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2.7 Tracking progress

Gantt charts and critical path diagrams are useful for tracking project activity and for making necessary changes to the project plan. Project-planning software may also be used; the original chart is kept as the standard and any modifications are superimposed.

The example of the joint strategy for commissioning training services demonstrates how tracking produced information that led to a change of plan.

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1.5.1 The co-production of meaning

The third sense in which discourse is a social action refers to the origins of meanings. Meaning emerges from complex social and historical processes. It is conventional and normative. We have some idea what it signifies to say Prince Charles is a proud man because we are members of a speaking community and culture which has agreed associations for ‘proud man’. We draw on those to make sense. Meaning is also relational. Proud signifies as it does because of the existence of other t
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9 Conclusion

In this unit we have explored the mutual constitution of personal lives and social policy through an analysis of the implications of different aspects of citizenship on the lives of refugees and asylum seekers. We have seen that legislation, social policy and practice concerned with asylum have profound effects on personal lives. Crucially, we saw that the very words used to describe people, their access to welfare, rights to work, legal status and the procedures for becoming a British citize
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4.1.3 No dynamic web pages

Another example of a problem with web servers which arises from their original functionality is the fact that web pages were designed to be static: they were files which were stored on a computer and delivered in their stored form to anyone using a browser to access them. Many e-commerce and e-business applications require something much more dynamic, for example there are a number of financial service sites on the web which provide customers with up-to-date stock and share prices. These pric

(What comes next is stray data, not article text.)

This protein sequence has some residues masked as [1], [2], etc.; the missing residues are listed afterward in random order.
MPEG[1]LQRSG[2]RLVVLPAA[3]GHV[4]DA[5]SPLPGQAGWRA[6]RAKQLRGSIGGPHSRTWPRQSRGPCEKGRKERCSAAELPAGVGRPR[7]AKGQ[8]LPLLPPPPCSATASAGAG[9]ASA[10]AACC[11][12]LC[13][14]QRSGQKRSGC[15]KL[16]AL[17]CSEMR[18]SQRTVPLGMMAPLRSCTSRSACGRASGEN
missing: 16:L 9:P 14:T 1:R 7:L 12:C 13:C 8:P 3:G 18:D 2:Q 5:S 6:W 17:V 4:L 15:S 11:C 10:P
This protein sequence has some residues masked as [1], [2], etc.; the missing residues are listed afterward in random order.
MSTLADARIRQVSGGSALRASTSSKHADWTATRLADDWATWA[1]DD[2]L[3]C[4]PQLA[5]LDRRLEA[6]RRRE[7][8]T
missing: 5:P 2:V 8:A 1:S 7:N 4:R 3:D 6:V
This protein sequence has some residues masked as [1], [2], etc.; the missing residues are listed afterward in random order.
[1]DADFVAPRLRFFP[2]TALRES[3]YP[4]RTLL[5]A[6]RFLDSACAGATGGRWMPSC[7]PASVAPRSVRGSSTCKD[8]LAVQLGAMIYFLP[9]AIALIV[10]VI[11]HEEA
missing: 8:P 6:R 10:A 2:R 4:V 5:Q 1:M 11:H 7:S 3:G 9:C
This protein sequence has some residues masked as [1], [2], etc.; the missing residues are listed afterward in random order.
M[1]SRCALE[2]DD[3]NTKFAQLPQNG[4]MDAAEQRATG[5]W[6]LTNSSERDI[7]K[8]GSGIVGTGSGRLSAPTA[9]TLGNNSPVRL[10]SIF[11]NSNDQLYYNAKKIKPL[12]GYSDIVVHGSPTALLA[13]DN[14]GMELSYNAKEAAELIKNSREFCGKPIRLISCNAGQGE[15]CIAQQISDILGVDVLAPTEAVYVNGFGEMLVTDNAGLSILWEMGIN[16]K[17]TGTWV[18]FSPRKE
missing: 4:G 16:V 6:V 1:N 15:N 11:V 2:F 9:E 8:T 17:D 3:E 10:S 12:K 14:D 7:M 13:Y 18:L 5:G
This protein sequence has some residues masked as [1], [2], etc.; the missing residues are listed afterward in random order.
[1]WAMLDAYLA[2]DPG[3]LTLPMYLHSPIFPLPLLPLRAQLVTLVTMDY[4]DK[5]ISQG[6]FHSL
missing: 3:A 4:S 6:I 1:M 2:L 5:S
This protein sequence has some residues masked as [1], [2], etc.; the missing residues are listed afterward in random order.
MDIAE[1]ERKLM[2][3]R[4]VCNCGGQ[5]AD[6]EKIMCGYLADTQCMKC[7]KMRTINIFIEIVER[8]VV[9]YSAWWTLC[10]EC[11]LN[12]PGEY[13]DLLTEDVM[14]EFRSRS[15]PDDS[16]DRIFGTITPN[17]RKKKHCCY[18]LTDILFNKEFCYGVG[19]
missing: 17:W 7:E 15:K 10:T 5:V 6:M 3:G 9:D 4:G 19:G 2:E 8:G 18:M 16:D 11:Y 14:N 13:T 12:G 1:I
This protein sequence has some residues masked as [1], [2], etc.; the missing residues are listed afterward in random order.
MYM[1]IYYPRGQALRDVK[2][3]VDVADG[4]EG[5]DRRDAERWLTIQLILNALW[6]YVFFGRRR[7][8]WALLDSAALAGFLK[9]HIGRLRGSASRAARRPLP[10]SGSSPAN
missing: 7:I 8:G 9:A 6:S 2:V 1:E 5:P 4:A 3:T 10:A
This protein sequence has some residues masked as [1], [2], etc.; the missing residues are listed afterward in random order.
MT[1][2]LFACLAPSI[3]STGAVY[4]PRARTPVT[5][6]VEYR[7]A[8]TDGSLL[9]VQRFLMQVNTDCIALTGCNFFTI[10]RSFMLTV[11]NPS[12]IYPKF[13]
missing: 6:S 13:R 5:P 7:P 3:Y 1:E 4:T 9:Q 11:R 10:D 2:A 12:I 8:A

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4.1 Preparing

In the preparation phase you should pause before starting a new section of work and think about it as a whole. What needs to be covered? What are the various components of this block of work? What are the learning objectives or outcomes? What will you need to know and be able to do at the end of it? What is required in the assignment?

There are two main activities during this phase, both directly related to your course work and assignment:

  • analysing
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Acknowledgements

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Unit image

courtesy of For Inspiration Only at Flickr

1. Join the 200,000 students
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10.1 Further reading

There are many relevant books available from libraries and bookshops. Here are some suggestions to start you off.

  • de Bono's Thinking Course by Edward de Bono, published by BBC Books, 1999

    An interesting general consideration of thinking skills with tools and techniques for developing thinking in a general way.

  • Use Your Head by Tony Buzan, published by BBC Books, 1995

    Lots of useful information on how to mak
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1.1.4 Simple arithmetic operations

To perform a simple arithmetic calculation:

  1. Enter the first number in the calculation (for example ‘123’) using one of the following methods:

     

    • Using your computer keyboard's numeric keypad, which (if you have one) is on the right of your computer keyboard. Check to see whether the Num Lock indicator light is on and if it is not press the NUM LOCK key.

    • Using your computer keyboard'
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5.1.11 Religious Studies

Hinnells, J. R. (ed.) (1995) A New Dictionary of Religions, Oxford, Blackwell.


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6 Correlation

Activity 5

0 hours 20 minutes

This activity demonstrates how a simple correlation analysis can be carried out. Correlations tell us about the relationship between pairs of variables. For example:<